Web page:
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Infantile Cortical Hyperostosis Clinical Presentation

  • Author: Cara Novick, MD; Chief Editor: Harris Gellman, MD  more...
 
Updated: Dec 17, 2014
 

History

In 1945, Caffey described a group of infants with tender swelling in the soft tissues, cortical thickening in the skeleton, and onset during the first 3 months of life. Infantile cortical hyperostosis appeared to be self-limited, and no clear etiology was noted. To date, the exact course and presentation remain variable for this disease.

Infantile cortical hyperostosis is believed to exist in two forms, familial and sporadic. These forms differ in their onset and presentation.

The familial form seems to have an earlier onset; 24% of these cases are present at birth.[3] Incidence of mandibular involvement is less than that observed in the sporadic form, and incidence of lower extremity involvement is higher than that observed in the sporadic form. The tibia is the most frequently involved bone. The average age at onset is 6.8 weeks. The disease appears to be inherited in an autosomal dominant fashion with variable penetrance.[3]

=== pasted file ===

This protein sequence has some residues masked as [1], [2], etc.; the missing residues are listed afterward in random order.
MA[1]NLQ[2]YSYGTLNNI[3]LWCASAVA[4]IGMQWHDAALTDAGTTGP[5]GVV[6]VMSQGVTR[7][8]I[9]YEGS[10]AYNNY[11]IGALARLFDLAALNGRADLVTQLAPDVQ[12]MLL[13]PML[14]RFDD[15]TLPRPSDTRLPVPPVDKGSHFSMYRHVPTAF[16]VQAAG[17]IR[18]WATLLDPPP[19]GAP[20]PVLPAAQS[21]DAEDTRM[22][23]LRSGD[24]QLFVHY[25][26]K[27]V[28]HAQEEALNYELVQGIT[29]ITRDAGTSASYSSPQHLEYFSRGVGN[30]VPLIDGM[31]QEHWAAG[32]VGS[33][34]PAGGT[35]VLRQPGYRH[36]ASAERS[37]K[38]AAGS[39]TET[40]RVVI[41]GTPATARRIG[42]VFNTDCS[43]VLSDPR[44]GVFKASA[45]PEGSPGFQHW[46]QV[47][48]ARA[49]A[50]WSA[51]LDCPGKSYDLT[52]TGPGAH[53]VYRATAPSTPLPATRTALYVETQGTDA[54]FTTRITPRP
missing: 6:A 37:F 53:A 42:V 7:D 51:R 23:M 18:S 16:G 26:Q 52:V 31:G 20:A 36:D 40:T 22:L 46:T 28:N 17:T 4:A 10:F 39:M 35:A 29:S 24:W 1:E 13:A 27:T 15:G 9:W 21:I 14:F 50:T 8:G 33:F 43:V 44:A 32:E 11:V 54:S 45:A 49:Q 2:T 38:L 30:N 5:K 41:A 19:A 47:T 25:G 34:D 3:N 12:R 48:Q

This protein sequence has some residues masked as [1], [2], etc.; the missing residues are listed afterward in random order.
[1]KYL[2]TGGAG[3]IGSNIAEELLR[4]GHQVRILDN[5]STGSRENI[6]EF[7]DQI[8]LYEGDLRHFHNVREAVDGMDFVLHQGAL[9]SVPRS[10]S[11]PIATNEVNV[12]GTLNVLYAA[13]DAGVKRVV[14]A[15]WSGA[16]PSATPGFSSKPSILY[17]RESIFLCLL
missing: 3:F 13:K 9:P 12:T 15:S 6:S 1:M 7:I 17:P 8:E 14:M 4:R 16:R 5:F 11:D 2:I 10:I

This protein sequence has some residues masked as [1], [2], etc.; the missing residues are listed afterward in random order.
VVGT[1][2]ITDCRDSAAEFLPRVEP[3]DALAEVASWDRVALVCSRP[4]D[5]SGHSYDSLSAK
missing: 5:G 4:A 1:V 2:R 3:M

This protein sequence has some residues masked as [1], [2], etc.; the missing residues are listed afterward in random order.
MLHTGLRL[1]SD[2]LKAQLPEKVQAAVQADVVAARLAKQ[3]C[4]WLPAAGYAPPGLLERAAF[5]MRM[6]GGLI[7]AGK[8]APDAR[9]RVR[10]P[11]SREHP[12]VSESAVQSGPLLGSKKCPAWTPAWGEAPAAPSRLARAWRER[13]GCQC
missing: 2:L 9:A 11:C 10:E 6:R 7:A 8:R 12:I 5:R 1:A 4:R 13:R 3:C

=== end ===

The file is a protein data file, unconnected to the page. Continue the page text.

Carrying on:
The sporadic form is becoming less common. It has a higher incidence of mandibular involvement than does the familial form. The average age at onset is 9-11 weeks. The etiology is unclear.

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Physical

The classic presentation of infantile cortical hyperostosis includes a triad of irritability, swelling, and bone lesions. The swelling appears suddenly, is deep and firm, and may be tender. Fever may occur. Babies may refuse to eat, especially if they have mandibular involvement, thus creating an appearance of failure to thrive.[9, 5] Almost all cases are evident in infants by age 5 months.

Infantile cortical hyperostosis is often multifocal and asymmetric. The disease has been described in many bones, including the mandible, tibia, ulna, clavicle, scapula, ribs, humerus, femur, fibula, skull, scapula, ilium, and metatarsal.

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Causes

Although the etiology of infantile cortical hyperostosis has not been fully elucidated, there is growing evidence of a genetic component.[10, 11]

Various studies have supported the finding that a heterozygous missense mutation (c.3040c→T [p.41014C]) in exon 41 in the type I collagen alpha1 chain gene (COL1A1) is responsible for this disease.[11, 12, 13, 14, 15, 16, 17] A link to lethal prenatal cortical hyperostosis has also been reported. Authors have noted that this places Caffey disease in the same family as type I collagen-related diseases such as osteogenesis imperfecta I-IV, Ehlers-Danlos syndromes type I and VII, idiopathic osteoporosis, and dermatofibrosarcoma protuberans.